TECHNICAL FIELD

[0002] This invention relates generally to knowledge discovery in data. More specifically, one embodiment and mode of practicing this invention relates to a method and apparatus for controlling a data mining operation by specifying the goal of data mining in natural language. A second embodiment and mode of practicing this invention relates to processing the data mining operation without any further input beyond the problem specification in a method or apparatus that permits one-step data mining for novice users, thereby avoiding the difficulties associated with the interactive nature of data mining, such as the requirement to specify numerous parameters associated with various steps in data mining. A third embodiment and mode of practicing this invention relates to displaying key performance results of a data mining operation in natural language such as plain English so that a novice user can understand the results without having to consult an expert for interpretation.

BACKGROUND ART

[0003] One of the more challenging steps for a novice user in running a data mining tool is specifying a problem. The user is required to learn how to use a complex user interface and understand a data model well enough to select the correct field as a dependent or target variable. The situation is even more difficult when the dependent or target variable is expressed as a mathematical operation combining several different fields. In such circumstances, it can be very difficult to specify the dependent variables.

[0004] Techniques are known for converting natural language queries into Boolean queries using a graphical user interface and text parser. Techniques are also known for performing a natural language translation of an SQL query. None of these techniques, however, address the important issue of mapping the goal of a data mining operation expressed in natural language in a form such as text into an actionable set of input and output specifications for data mining. Accordingly, there continues to exist a need for a more natural and intuitive approach to specifying the goal of a data mining problem.

[0005] In existing technology, performance results of a data mining operation are typically displayed in arcane scientific graphs, which can be confusing to a user who lacks scientific training and experience. Such scientific graphs and performance-log files are often difficult to understand. Sometimes, such scientific graphs and performance-log files can even obscure the information in which the user is principally interested. There exists a need, therefore, for an improved user interface method and apparatus for clearly communicating the results of a data mining operation.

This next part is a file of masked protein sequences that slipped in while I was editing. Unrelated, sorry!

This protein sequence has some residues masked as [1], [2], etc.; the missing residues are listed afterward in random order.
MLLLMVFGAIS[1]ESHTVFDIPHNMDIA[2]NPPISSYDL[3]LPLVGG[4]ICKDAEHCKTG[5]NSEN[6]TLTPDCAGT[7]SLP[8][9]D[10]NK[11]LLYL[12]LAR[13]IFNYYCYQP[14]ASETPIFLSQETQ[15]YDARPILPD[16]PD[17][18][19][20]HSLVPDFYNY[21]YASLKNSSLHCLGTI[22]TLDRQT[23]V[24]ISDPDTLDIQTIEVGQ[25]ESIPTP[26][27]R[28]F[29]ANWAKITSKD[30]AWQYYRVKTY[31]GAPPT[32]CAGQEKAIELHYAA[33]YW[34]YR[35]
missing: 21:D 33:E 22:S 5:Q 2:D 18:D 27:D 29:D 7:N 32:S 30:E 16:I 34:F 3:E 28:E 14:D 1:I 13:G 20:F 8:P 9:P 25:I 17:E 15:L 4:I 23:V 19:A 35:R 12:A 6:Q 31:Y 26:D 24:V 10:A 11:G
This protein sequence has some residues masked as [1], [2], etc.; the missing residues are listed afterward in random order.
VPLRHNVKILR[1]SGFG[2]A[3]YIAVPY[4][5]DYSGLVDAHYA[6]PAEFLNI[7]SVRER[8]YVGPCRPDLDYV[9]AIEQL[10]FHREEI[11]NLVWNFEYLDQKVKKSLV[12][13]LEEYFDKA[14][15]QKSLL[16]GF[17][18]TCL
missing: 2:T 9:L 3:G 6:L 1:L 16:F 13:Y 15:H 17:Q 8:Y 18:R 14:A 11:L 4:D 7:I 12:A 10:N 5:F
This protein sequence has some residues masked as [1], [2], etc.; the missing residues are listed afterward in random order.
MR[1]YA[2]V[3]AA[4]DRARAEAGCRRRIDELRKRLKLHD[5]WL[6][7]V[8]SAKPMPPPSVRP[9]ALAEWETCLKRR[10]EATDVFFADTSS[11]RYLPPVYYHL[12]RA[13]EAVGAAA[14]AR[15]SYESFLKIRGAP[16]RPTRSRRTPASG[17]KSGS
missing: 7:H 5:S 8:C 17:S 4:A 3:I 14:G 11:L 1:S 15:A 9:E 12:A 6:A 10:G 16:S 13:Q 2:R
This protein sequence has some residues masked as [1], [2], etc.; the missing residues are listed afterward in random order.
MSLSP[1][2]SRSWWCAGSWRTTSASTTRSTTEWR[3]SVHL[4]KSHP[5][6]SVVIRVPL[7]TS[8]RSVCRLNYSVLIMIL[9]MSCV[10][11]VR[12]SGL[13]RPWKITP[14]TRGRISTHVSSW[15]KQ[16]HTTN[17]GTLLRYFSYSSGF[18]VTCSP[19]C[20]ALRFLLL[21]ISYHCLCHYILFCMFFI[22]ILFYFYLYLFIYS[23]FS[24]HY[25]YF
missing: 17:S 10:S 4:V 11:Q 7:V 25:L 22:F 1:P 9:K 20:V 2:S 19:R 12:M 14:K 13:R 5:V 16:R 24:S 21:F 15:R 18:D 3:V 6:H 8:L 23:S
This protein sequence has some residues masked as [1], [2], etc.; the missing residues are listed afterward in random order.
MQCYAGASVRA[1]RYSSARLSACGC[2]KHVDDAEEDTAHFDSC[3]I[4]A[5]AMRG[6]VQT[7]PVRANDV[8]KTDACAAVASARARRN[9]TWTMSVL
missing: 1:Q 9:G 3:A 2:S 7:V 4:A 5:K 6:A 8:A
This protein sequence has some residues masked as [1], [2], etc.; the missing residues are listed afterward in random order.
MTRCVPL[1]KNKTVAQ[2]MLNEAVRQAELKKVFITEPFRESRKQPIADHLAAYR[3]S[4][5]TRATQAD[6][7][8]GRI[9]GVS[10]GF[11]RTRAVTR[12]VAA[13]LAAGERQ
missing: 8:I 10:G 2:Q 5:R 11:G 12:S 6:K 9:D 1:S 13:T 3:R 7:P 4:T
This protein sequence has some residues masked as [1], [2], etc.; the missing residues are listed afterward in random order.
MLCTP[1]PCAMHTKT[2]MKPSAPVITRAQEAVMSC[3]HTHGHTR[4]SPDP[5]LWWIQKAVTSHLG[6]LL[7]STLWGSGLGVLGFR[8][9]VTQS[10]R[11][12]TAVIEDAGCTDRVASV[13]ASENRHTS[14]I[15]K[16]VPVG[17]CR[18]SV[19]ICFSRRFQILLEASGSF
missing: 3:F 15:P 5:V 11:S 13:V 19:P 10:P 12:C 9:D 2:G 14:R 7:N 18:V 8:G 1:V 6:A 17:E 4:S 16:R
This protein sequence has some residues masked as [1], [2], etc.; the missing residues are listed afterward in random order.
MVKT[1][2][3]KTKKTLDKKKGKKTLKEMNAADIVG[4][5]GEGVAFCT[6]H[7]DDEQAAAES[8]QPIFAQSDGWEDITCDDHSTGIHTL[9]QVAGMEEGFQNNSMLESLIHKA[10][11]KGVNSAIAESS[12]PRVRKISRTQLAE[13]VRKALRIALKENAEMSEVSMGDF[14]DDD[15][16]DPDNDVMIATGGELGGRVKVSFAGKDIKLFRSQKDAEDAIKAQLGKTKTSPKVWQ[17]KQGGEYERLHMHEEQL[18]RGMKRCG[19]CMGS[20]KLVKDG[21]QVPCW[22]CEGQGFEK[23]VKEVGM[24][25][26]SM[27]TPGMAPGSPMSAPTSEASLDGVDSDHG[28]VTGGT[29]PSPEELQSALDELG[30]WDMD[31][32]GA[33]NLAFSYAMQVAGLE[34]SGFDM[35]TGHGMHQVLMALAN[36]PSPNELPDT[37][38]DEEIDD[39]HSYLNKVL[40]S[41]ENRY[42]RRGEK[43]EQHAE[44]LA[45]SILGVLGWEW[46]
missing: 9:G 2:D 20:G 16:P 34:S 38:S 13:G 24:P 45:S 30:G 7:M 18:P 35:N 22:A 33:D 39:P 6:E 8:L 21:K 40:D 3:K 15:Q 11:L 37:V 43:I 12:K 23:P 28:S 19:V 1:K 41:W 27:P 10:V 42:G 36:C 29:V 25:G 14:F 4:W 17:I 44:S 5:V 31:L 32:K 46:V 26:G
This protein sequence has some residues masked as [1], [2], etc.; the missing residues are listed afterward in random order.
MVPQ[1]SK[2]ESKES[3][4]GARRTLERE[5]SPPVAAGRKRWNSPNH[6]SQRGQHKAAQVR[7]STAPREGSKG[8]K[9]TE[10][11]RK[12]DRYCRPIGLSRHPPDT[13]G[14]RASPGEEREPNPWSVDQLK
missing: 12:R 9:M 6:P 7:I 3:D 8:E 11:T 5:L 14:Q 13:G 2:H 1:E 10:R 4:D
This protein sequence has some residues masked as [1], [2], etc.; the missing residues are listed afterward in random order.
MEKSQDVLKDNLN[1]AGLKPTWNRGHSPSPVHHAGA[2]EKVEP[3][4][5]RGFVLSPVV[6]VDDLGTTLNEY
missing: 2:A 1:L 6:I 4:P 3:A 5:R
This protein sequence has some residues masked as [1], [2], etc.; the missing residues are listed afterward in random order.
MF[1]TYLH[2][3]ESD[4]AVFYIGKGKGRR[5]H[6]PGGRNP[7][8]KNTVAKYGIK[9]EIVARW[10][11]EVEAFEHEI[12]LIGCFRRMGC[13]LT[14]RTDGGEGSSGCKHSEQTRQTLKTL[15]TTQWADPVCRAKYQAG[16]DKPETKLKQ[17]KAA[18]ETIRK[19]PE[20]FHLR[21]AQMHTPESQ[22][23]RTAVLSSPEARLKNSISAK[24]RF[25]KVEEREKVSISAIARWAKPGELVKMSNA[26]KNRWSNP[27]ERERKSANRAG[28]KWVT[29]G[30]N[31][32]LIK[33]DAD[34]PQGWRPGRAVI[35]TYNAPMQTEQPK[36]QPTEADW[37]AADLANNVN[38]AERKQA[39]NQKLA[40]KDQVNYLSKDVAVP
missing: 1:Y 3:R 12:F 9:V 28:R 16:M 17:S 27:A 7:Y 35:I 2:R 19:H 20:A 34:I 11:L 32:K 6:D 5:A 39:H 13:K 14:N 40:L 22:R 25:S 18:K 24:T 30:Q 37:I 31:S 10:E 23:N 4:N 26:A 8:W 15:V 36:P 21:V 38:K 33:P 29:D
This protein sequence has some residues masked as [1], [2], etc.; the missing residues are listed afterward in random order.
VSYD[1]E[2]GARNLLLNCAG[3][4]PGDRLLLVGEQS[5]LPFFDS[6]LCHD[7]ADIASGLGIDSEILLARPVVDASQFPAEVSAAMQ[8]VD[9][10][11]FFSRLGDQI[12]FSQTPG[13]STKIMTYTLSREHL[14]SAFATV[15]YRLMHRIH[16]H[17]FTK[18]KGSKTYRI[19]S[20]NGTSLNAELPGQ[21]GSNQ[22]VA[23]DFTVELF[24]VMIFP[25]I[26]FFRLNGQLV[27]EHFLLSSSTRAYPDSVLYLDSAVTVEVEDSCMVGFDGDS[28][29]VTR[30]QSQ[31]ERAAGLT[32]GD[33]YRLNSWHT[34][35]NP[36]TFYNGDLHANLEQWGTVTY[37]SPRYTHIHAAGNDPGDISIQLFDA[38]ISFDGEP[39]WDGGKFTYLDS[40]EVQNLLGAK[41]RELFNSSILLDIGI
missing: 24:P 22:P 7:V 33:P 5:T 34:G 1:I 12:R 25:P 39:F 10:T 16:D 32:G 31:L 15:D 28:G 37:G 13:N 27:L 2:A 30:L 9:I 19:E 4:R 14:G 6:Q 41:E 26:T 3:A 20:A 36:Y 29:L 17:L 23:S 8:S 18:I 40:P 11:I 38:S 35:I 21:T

[0006] Also in existing technology it can be difficult to keep track of all the data mining runs concurrently because no underlying record keeping engine tracks the performance results in a database. There exists a need, therefore, in data mining applications for a tool that can use a higher level of text-based and table-based abstraction so that a novice user can easily understand the results of a complex data mining operation while keeping all the performance results in a database for easy retrieval and performance comparison.

[0007] Data mining is typically considered an interactive process, requiring an expert to sift through a myriad of steps in order to obtain insights from data. The process typically begins with raw data after which the first step is problem specification. Following problem specification it is sometimes necessary to perform steps such as transformation, visualization, and cleaning to prepare the raw data. After these preparatory steps it is sometimes then necessary to specify data partitioning for training and testing. After data partitioning, algorithm and parameter specification is sometimes necessary. After the data mining operation has run, it may still be necessary to assess the results. In a typical data mining application using known techniques, each of these steps requires intervention from and interaction with an expert in data mining. There exists a need, therefore, for one-step data mining, including the ability to identify the current status of the data mining operation in response to a user inquiry.